With the first REIT listing expected to take place in 2018, Jijina expects a new asset class to emerge for retail and institutional investors to earn regular dividends with a relatively lower risk profile.'The developer, too, will benefit in the form of an additional exit route for their commercial portfolio and this should translate into increasingly, more greenfield developments taking place,' he notes.
Realty developers have a lot to look forward to as do realty financiers.
In the preceding quarters, a strong trend has emerged towards consolidation in both, the developer community and the financing community. Khushru Jijina, Managing Director, Piramal Finance and Piramal Housing Finance, believes this is indicative of the increasing influence of policy initiatives. Smaller developers will no longer be competitive in the coming years as real estate development moves away from being a high return-minimum capital-low governance model,' he says.
Among financiers, given the need to achieve overall financial closure for a project will assume greater importance in a post-RERA world. Jijina expects the preference to grow for those who are capable of providing early stage equity, ongoing construction debt as well as late-stage completion finance. 'Those who focus on one or two verticals within the capital stack, risk seeing their market share erode further.'
Funds for Stuck Projects
In the last few years, most developers who have launched projects are facing a cash crunch as sales velocity is lesser than anticipated. Slow sales in leveraged projects have led to a mismatch in cash flows. Their problems are further aggravated as they have to focus on project completion as per the timeline committed to buyers and submitted to RERA at the time of registration. Bearing all this in mind, ASK Property Investment Advisors has recently launched ASK Real Estate Special Situations Fund-I (RESSF-I) with an objective to provide flexible and patient capital to developers in line with their current requirement in projects where absorption is slow, to ensure seamless project execution. Structured or preferred equity investments are being provided through this fund. The fund will continue to differentiate through quality of developer selection with projects in growth corridor, with focus on risk management and asset management for generating superior risk adjusted returns,' says Amit Bhagat, Managing Director & CEO, ASK Property Investment Advisors.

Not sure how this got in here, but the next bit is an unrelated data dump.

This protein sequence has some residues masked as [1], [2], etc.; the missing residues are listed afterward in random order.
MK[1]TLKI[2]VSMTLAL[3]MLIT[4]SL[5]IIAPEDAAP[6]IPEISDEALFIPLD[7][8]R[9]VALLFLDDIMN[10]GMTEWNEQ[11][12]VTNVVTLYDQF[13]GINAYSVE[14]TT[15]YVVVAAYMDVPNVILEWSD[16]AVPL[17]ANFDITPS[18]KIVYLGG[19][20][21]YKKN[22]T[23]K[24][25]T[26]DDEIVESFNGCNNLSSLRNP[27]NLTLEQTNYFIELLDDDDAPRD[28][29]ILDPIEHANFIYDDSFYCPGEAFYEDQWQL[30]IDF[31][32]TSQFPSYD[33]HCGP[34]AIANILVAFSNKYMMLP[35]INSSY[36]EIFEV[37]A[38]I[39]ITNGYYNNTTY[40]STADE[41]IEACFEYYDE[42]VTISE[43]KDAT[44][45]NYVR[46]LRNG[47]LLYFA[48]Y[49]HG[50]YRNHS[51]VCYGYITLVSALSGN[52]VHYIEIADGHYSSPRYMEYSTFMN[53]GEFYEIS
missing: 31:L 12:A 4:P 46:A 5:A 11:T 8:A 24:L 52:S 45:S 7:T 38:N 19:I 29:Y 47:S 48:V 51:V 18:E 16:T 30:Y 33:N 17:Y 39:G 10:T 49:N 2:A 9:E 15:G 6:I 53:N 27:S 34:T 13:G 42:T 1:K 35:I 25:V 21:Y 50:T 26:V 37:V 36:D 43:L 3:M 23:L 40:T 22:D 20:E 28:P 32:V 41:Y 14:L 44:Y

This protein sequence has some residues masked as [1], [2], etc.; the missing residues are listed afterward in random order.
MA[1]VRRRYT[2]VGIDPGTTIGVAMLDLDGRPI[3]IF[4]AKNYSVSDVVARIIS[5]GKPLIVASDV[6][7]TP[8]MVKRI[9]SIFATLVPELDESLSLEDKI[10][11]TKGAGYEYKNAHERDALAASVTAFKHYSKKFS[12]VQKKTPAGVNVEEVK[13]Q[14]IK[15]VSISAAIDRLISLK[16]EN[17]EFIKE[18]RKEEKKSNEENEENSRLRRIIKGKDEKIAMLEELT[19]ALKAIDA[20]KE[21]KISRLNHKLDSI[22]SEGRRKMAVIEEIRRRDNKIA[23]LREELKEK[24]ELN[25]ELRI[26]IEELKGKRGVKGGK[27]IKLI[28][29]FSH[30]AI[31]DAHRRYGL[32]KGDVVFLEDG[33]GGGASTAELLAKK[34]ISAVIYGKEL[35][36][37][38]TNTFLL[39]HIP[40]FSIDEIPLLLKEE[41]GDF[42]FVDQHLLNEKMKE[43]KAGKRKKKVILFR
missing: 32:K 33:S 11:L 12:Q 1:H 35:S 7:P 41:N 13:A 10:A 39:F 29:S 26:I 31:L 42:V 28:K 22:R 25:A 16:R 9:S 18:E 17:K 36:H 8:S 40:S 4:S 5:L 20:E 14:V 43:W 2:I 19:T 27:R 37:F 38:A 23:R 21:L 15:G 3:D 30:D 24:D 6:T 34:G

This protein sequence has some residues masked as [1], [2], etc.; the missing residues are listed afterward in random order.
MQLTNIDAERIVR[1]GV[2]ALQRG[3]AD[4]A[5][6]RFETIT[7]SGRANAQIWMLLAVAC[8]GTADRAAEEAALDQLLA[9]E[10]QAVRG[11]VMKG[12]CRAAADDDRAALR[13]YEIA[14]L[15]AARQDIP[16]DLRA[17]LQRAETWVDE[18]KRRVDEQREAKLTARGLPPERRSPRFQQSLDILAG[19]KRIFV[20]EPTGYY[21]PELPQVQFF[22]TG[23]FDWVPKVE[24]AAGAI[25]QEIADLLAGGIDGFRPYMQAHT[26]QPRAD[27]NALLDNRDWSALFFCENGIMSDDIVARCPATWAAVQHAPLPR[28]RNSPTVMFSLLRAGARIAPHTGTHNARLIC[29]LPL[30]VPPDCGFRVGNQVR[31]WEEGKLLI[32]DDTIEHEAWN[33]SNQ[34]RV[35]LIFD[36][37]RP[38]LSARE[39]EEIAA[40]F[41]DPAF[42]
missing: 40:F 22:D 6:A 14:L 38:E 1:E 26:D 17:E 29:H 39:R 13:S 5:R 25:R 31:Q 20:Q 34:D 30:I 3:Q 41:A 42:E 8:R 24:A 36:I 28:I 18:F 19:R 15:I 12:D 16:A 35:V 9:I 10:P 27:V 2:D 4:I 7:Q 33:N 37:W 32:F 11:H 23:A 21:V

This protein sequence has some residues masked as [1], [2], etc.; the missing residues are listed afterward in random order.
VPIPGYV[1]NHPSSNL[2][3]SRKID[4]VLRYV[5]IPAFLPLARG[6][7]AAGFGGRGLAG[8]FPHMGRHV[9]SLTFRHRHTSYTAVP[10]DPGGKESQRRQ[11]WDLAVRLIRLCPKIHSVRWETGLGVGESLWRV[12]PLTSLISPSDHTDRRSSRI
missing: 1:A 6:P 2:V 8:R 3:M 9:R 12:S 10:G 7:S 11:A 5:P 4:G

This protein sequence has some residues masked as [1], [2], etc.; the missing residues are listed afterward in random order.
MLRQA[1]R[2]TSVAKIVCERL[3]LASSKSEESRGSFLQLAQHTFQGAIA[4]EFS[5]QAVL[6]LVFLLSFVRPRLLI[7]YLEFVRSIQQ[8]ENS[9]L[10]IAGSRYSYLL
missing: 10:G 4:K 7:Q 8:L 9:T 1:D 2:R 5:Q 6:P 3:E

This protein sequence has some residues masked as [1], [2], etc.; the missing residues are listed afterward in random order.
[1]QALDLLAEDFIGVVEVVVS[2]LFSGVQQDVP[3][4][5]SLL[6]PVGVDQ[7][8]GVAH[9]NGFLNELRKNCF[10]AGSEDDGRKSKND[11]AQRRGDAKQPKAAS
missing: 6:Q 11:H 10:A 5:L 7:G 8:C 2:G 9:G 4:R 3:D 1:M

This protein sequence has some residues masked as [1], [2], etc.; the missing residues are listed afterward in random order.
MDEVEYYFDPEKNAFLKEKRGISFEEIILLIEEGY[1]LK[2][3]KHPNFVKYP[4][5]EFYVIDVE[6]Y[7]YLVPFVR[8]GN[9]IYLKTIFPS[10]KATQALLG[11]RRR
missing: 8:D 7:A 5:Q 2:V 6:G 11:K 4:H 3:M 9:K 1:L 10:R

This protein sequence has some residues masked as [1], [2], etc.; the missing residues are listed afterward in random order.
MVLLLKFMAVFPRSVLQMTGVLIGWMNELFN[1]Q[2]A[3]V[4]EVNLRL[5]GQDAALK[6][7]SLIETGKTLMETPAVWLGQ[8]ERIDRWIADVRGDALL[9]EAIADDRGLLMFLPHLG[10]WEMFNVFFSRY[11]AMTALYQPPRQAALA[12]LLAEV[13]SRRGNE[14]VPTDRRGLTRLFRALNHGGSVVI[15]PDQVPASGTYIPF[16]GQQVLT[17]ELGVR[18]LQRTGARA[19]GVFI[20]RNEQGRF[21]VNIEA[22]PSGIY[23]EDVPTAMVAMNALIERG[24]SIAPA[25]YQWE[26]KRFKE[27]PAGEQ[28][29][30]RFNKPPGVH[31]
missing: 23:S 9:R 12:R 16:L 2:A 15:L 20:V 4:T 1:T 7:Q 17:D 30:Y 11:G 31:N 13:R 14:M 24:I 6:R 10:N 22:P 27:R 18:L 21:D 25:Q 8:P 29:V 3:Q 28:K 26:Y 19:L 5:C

Brick Eagle has funded Sheltrex, a company that is developing an affordable housing project at Karjat. In 2015, Sheltrex acquired the Karjat site from another developer facing shareholder and legal disputes. 'Over 3,000 customers were stuck for over seven years,' notes Rajesh Krishnan, Founder & CEO, Brick Eagle. Since then, Sheltrex has already delivered 800 homes to these customers and plans to deliver the rest over the next two to three years.'
- CHARU BAHRI